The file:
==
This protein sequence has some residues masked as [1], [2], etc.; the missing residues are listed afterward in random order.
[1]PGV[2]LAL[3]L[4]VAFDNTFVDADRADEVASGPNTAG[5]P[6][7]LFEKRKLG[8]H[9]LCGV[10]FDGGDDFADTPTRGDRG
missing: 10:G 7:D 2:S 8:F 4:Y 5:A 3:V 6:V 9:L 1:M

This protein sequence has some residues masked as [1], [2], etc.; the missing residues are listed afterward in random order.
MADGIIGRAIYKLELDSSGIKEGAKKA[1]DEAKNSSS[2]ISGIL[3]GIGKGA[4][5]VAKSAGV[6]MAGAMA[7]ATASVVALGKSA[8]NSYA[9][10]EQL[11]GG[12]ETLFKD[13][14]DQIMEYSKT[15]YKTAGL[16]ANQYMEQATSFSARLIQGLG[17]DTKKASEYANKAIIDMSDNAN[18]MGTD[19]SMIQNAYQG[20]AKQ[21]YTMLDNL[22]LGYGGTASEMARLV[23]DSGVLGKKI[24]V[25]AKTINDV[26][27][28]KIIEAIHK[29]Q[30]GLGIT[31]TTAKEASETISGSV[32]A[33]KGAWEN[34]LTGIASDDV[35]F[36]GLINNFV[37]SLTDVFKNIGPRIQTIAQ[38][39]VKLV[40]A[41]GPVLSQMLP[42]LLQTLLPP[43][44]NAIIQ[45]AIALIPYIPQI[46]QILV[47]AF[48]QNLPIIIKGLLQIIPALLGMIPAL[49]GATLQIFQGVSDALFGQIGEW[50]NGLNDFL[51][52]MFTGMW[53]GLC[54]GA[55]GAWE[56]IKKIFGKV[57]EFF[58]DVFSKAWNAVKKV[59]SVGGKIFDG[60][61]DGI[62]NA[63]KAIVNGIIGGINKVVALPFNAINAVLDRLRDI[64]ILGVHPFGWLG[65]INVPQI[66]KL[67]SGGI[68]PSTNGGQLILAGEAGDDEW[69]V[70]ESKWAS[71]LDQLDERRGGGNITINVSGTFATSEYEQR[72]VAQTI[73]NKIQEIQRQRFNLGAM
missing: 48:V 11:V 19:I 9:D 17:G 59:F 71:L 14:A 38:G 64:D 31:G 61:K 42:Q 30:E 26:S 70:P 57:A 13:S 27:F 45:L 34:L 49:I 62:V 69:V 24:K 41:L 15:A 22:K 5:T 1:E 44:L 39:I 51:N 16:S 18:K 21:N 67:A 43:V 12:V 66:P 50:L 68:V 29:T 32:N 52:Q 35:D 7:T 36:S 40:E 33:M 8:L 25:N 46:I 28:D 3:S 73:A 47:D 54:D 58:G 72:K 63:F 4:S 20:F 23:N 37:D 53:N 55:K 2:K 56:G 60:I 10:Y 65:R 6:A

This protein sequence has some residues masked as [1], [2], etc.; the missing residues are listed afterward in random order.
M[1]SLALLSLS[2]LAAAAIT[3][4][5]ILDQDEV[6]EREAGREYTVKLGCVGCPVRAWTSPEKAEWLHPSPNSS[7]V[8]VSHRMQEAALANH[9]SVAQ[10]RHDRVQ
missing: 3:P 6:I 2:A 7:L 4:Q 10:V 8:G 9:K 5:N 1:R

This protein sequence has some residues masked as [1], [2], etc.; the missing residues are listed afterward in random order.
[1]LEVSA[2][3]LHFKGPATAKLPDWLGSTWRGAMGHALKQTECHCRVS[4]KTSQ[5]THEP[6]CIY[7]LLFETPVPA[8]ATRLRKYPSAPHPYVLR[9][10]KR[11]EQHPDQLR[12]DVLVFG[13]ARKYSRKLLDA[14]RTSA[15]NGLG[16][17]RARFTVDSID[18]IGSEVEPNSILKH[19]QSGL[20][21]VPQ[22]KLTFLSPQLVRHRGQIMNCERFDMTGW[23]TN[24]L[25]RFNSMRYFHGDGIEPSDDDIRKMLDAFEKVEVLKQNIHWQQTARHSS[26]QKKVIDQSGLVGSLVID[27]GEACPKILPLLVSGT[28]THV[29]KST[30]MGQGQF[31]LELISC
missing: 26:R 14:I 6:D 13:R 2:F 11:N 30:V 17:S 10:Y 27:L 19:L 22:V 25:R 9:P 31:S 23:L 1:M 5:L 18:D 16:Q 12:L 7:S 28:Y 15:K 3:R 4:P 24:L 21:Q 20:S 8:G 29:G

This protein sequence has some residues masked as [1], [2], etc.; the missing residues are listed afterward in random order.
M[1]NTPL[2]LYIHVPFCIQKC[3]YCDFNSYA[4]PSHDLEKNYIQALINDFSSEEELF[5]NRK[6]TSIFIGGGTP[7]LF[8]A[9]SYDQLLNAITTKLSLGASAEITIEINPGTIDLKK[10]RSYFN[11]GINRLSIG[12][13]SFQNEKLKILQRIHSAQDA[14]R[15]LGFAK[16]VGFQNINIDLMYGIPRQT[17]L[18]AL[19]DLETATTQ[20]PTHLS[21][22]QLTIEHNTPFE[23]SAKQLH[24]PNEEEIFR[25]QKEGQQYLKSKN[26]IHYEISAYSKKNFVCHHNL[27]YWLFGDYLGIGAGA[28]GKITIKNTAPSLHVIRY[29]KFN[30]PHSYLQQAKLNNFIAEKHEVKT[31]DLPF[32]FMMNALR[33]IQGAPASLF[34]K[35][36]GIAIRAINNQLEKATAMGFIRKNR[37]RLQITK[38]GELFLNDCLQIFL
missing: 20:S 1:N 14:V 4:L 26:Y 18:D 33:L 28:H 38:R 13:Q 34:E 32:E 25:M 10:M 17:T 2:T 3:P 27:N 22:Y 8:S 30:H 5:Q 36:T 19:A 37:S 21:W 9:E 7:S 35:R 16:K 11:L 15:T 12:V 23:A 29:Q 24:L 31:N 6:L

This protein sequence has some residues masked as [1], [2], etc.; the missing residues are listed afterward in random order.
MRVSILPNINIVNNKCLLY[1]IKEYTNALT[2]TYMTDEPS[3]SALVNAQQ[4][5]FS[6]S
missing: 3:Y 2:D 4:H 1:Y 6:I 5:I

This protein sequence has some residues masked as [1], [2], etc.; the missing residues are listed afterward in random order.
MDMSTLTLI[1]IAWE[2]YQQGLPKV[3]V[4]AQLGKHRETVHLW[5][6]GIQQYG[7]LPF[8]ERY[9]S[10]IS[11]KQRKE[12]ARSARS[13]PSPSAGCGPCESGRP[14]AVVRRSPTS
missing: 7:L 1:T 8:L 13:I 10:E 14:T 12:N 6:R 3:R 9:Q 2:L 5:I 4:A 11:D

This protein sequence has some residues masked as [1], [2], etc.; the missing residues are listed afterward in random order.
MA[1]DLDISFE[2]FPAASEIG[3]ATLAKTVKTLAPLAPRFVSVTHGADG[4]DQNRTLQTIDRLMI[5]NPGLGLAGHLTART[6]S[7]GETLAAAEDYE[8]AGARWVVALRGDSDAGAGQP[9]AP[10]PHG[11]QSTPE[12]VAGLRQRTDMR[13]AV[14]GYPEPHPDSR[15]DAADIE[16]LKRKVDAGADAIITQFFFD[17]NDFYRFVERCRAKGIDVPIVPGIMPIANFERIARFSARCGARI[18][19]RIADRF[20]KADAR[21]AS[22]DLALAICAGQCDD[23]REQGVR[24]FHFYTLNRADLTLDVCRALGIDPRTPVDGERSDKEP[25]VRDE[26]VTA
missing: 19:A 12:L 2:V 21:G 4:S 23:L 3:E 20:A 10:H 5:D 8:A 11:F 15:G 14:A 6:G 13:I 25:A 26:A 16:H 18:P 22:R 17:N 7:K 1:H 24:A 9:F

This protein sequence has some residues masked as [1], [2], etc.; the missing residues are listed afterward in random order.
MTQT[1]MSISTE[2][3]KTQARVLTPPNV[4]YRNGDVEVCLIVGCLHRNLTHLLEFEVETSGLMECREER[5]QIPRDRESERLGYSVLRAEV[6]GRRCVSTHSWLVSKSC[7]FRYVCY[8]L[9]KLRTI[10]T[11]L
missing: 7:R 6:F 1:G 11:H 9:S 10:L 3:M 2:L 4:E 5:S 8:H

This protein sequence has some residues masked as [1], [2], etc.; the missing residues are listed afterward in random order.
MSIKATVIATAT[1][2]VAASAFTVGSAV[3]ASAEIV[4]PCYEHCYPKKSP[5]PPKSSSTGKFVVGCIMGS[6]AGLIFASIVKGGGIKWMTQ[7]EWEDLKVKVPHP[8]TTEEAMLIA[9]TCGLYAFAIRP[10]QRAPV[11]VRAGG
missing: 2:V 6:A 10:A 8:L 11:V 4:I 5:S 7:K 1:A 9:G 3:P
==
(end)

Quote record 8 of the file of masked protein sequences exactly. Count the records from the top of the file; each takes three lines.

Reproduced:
This protein sequence has some residues masked as [1], [2], etc.; the missing residues are listed afterward in random order.
MA[1]DLDISFE[2]FPAASEIG[3]ATLAKTVKTLAPLAPRFVSVTHGADG[4]DQNRTLQTIDRLMI[5]NPGLGLAGHLTART[6]S[7]GETLAAAEDYE[8]AGARWVVALRGDSDAGAGQP[9]AP[10]PHG[11]QSTPE[12]VAGLRQRTDMR[13]AV[14]GYPEPHPDSR[15]DAADIE[16]LKRKVDAGADAIITQFFFD[17]NDFYRFVERCRAKGIDVPIVPGIMPIANFERIARFSARCGARI[18][19]RIADRF[20]KADAR[21]AS[22]DLALAICAGQCDD[23]REQGVR[24]FHFYTLNRADLTLDVCRALGIDPRTPVDGERSDKEP[25]VRDE[26]VTA
missing: 19:A 12:L 2:V 21:G 4:S 23:L 3:E 20:A 10:H 5:D 8:A 11:F 15:G 14:A 6:G 13:I 25:A 26:A 16:H 18:P 22:R 17:N 7:K 1:H 24:A 9:F